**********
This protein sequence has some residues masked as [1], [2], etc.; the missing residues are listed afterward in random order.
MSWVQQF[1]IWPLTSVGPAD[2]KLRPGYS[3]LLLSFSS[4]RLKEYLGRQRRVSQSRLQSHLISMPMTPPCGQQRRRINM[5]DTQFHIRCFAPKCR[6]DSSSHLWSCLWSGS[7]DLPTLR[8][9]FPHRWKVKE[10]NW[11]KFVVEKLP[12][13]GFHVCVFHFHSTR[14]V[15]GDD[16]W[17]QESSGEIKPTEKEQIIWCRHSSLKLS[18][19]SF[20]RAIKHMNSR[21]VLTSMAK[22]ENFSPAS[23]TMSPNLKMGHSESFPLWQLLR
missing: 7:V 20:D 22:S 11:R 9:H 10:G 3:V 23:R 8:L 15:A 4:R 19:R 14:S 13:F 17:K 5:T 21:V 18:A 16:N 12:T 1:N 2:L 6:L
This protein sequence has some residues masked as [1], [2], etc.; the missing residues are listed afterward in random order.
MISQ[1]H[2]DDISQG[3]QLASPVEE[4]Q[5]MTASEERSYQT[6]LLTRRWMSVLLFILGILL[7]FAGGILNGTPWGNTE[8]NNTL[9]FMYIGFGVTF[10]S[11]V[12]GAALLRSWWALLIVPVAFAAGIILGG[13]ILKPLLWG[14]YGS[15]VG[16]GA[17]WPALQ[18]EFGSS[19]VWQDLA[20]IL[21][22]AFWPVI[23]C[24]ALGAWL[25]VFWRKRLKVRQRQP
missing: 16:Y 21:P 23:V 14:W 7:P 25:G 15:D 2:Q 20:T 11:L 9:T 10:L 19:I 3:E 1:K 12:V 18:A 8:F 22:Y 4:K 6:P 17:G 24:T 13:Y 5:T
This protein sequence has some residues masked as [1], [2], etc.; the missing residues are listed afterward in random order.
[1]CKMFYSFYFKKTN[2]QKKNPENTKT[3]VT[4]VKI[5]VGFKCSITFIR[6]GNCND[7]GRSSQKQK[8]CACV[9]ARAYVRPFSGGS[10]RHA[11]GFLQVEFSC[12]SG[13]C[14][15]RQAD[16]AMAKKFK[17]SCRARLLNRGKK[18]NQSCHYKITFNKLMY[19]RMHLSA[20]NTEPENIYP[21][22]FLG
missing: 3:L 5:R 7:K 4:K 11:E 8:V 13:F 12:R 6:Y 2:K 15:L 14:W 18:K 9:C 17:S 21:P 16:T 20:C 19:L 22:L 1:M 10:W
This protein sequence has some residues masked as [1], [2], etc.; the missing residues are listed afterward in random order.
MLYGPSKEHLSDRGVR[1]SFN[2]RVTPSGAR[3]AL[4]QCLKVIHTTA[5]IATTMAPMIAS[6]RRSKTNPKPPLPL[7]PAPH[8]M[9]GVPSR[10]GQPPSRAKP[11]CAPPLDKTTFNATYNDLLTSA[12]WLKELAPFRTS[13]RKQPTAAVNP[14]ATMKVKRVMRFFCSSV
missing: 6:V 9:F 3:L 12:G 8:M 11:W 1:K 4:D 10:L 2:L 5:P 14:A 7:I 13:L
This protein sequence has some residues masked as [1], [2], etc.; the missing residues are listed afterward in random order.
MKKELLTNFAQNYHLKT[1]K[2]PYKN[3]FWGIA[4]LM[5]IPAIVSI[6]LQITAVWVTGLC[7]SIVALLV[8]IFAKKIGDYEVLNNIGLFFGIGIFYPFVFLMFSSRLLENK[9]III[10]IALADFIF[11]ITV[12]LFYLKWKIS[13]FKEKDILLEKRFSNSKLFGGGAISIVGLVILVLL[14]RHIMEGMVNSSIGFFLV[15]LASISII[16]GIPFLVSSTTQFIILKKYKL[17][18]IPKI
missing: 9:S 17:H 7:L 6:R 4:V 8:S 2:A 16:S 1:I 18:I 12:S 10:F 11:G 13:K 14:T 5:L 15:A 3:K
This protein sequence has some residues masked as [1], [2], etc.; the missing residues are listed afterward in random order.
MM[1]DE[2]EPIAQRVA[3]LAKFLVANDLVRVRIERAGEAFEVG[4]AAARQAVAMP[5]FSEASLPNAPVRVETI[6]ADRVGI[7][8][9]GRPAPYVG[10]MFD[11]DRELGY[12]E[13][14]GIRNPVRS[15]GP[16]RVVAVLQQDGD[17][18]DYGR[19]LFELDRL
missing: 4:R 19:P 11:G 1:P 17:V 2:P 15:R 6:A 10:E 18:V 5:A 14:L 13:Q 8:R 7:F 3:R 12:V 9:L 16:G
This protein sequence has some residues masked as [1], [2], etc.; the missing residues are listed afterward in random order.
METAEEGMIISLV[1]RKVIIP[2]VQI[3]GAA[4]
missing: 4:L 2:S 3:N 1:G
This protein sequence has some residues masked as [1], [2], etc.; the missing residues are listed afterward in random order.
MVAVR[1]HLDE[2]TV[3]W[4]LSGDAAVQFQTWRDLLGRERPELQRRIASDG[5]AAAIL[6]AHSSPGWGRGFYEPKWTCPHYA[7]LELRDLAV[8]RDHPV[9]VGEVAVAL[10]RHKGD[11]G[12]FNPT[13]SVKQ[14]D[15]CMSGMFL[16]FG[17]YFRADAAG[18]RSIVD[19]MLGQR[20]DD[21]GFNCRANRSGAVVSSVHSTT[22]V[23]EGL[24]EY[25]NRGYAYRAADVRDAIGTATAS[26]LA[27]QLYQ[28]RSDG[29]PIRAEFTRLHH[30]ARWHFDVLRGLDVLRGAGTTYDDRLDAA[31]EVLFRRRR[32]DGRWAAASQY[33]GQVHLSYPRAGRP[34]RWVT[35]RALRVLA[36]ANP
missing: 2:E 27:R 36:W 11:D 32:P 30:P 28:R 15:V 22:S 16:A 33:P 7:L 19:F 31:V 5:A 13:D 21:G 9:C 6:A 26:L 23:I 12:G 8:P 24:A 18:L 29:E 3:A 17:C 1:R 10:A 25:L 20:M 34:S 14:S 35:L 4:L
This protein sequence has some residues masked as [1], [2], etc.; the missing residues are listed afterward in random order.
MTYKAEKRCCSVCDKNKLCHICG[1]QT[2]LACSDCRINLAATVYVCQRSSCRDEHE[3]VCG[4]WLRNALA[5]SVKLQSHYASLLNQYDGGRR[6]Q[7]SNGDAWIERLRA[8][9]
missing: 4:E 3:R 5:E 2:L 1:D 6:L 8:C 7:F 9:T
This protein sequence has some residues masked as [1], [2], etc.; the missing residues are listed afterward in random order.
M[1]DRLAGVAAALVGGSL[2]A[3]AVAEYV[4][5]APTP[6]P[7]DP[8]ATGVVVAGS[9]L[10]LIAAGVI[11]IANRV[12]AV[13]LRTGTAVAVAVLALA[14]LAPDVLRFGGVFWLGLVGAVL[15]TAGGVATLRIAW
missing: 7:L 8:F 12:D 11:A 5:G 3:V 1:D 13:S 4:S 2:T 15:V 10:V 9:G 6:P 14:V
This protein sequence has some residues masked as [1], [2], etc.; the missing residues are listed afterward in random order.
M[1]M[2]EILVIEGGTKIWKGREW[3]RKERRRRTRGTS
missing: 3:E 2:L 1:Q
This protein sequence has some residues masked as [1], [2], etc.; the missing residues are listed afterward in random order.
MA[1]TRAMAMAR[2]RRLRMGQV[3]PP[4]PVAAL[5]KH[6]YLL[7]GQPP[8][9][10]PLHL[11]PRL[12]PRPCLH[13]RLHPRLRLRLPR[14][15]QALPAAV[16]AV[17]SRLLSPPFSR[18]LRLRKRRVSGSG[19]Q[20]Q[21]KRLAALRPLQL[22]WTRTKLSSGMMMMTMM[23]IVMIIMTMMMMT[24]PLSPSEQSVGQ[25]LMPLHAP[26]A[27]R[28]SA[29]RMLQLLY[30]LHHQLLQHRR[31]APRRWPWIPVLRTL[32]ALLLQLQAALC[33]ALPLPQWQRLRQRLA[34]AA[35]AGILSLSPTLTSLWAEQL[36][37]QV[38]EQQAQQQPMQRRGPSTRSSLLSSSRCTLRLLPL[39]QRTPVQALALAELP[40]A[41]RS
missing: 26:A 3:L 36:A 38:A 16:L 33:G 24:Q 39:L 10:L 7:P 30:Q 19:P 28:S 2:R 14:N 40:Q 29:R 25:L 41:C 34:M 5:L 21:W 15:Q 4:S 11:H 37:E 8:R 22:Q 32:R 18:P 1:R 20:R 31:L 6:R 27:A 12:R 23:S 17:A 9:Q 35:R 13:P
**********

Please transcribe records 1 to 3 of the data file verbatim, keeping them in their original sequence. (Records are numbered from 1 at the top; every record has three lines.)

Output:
This protein sequence has some residues masked as [1], [2], etc.; the missing residues are listed afterward in random order.
MSWVQQF[1]IWPLTSVGPAD[2]KLRPGYS[3]LLLSFSS[4]RLKEYLGRQRRVSQSRLQSHLISMPMTPPCGQQRRRINM[5]DTQFHIRCFAPKCR[6]DSSSHLWSCLWSGS[7]DLPTLR[8][9]FPHRWKVKE[10]NW[11]KFVVEKLP[12][13]GFHVCVFHFHSTR[14]V[15]GDD[16]W[17]QESSGEIKPTEKEQIIWCRHSSLKLS[18][19]SF[20]RAIKHMNSR[21]VLTSMAK[22]ENFSPAS[23]TMSPNLKMGHSESFPLWQLLR
missing: 7:V 20:D 22:S 11:R 9:H 10:G 3:V 23:R 8:L 15:A 4:R 19:R 14:S 13:F 17:K 5:T 21:V 18:A 16:N 12:T 1:N 2:L 6:L
This protein sequence has some residues masked as [1], [2], etc.; the missing residues are listed afterward in random order.
MISQ[1]H[2]DDISQG[3]QLASPVEE[4]Q[5]MTASEERSYQT[6]LLTRRWMSVLLFILGILL[7]FAGGILNGTPWGNTE[8]NNTL[9]FMYIGFGVTF[10]S[11]V[12]GAALLRSWWALLIVPVAFAAGIILGG[13]ILKPLLWG[14]YGS[15]VG[16]GA[17]WPALQ[18]EFGSS[19]VWQDLA[20]IL[21][22]AFWPVI[23]C[24]ALGAWL[25]VFWRKRLKVRQRQP
missing: 16:Y 21:P 23:V 14:W 7:P 25:G 15:D 2:Q 20:T 11:L 9:T 10:L 19:I 3:E 1:K 12:V 18:A 8:F 22:Y 4:K 6:P 17:G 24:T 13:Y 5:T
This protein sequence has some residues masked as [1], [2], etc.; the missing residues are listed afterward in random order.
[1]CKMFYSFYFKKTN[2]QKKNPENTKT[3]VT[4]VKI[5]VGFKCSITFIR[6]GNCND[7]GRSSQKQK[8]CACV[9]ARAYVRPFSGGS[10]RHA[11]GFLQVEFSC[12]SG[13]C[14][15]RQAD[16]AMAKKFK[17]SCRARLLNRGKK[18]NQSCHYKITFNKLMY[19]RMHLSA[20]NTEPENIYP[21][22]FLG
missing: 3:L 5:R 7:K 4:K 11:E 8:V 13:F 12:R 6:Y 2:K 15:L 14:W 18:K 9:C 17:S 21:P 16:T 20:C 19:L 22:L 1:M 10:W